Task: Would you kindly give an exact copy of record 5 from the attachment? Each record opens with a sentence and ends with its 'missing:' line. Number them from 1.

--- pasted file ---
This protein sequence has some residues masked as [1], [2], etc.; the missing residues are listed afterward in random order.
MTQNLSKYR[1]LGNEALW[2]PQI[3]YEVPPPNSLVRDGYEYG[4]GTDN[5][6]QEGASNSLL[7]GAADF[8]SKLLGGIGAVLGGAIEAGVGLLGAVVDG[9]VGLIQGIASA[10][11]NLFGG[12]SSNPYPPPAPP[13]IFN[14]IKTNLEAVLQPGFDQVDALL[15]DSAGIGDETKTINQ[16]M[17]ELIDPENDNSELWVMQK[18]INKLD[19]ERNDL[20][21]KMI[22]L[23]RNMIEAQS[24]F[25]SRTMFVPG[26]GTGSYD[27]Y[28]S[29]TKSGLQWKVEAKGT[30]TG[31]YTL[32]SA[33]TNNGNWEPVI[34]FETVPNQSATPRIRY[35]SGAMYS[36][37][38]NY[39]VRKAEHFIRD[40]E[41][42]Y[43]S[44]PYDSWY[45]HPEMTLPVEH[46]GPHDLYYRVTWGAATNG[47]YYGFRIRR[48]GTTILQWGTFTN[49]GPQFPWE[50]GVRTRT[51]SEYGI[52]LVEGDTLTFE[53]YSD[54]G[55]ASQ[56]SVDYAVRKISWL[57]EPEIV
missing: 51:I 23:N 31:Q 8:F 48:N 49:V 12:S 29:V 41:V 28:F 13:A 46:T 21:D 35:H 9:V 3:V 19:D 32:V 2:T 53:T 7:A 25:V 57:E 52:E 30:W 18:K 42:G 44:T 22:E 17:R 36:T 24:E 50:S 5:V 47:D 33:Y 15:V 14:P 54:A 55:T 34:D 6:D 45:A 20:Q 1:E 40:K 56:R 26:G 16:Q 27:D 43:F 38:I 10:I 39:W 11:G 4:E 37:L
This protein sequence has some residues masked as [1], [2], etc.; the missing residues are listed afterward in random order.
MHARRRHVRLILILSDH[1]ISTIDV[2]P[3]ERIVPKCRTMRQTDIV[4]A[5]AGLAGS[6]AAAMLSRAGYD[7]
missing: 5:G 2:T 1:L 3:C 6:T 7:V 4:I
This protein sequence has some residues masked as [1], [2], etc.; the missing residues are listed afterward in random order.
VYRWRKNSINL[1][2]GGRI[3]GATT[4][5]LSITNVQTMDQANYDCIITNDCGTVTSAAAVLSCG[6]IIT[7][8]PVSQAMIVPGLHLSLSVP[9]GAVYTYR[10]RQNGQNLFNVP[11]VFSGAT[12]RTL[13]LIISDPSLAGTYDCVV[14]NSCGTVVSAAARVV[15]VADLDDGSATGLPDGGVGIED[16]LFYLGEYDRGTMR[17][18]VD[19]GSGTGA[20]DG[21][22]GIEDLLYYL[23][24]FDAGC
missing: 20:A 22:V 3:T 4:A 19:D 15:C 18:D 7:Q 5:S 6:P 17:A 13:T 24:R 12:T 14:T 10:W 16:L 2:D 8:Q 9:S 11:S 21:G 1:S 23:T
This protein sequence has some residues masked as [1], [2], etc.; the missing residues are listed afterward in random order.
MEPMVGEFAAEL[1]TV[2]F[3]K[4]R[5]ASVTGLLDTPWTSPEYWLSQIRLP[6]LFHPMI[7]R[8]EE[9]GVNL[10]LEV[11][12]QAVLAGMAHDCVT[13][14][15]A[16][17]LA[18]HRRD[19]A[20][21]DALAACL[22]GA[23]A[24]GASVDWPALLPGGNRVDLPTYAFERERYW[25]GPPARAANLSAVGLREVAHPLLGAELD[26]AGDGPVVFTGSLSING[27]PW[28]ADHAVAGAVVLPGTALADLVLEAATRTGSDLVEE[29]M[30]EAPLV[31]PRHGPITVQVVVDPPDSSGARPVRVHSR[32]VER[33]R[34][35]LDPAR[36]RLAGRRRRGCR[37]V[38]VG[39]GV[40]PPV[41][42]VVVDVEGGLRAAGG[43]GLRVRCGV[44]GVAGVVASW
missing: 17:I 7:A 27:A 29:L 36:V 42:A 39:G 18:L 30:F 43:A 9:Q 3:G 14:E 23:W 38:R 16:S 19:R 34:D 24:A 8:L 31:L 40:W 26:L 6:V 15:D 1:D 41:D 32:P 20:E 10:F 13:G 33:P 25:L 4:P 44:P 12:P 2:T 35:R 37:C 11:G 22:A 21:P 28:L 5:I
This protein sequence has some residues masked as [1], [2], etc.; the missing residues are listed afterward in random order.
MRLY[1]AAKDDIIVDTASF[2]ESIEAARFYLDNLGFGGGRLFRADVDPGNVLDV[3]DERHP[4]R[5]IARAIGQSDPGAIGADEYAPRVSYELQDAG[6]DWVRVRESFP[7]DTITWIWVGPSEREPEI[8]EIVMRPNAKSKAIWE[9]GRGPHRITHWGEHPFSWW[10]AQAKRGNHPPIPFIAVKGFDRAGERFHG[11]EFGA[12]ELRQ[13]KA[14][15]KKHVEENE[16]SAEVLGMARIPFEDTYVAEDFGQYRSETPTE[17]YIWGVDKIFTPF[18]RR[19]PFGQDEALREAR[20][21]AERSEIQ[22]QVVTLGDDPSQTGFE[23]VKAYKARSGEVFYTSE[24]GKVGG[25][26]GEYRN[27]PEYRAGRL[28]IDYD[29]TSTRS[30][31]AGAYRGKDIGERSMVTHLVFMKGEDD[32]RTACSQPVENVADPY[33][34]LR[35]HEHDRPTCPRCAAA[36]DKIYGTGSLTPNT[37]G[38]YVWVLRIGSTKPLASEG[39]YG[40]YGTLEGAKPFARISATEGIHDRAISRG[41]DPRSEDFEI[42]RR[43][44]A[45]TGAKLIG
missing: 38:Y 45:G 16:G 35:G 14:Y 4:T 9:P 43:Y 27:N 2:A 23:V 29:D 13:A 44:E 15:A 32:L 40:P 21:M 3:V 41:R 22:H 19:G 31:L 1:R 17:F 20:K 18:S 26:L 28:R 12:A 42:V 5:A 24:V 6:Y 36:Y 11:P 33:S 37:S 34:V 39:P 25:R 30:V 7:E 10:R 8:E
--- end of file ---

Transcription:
This protein sequence has some residues masked as [1], [2], etc.; the missing residues are listed afterward in random order.
MRLY[1]AAKDDIIVDTASF[2]ESIEAARFYLDNLGFGGGRLFRADVDPGNVLDV[3]DERHP[4]R[5]IARAIGQSDPGAIGADEYAPRVSYELQDAG[6]DWVRVRESFP[7]DTITWIWVGPSEREPEI[8]EIVMRPNAKSKAIWE[9]GRGPHRITHWGEHPFSWW[10]AQAKRGNHPPIPFIAVKGFDRAGERFHG[11]EFGA[12]ELRQ[13]KA[14][15]KKHVEENE[16]SAEVLGMARIPFEDTYVAEDFGQYRSETPTE[17]YIWGVDKIFTPF[18]RR[19]PFGQDEALREAR[20][21]AERSEIQ[22]QVVTLGDDPSQTGFE[23]VKAYKARSGEVFYTSE[24]GKVGG[25][26]GEYRN[27]PEYRAGRL[28]IDYD[29]TSTRS[30][31]AGAYRGKDIGERSMVTHLVFMKGEDD[32]RTACSQPVENVADPY[33][34]LR[35]HEHDRPTCPRCAAA[36]DKIYGTGSLTPNT[37]G[38]YVWVLRIGSTKPLASEG[39]YG[40]YGTLEGAKPFARISATEGIHDRAISRG[41]DPRSEDFEI[42]RR[43][44]A[45]TGAKLIG
missing: 38:Y 45:G 16:G 35:G 14:Y 4:T 9:P 43:Y 27:N 2:A 23:V 29:D 13:A 44:E 15:A 32:L 40:P 21:M 3:V 41:R 22:H 19:G 31:L 1:R 17:F 20:K 18:S 26:L 28:R 12:A 42:V 5:A 24:V 6:Y 36:Y 11:P 33:S 37:S 34:V 39:P 25:R 30:V 7:E 10:R 8:E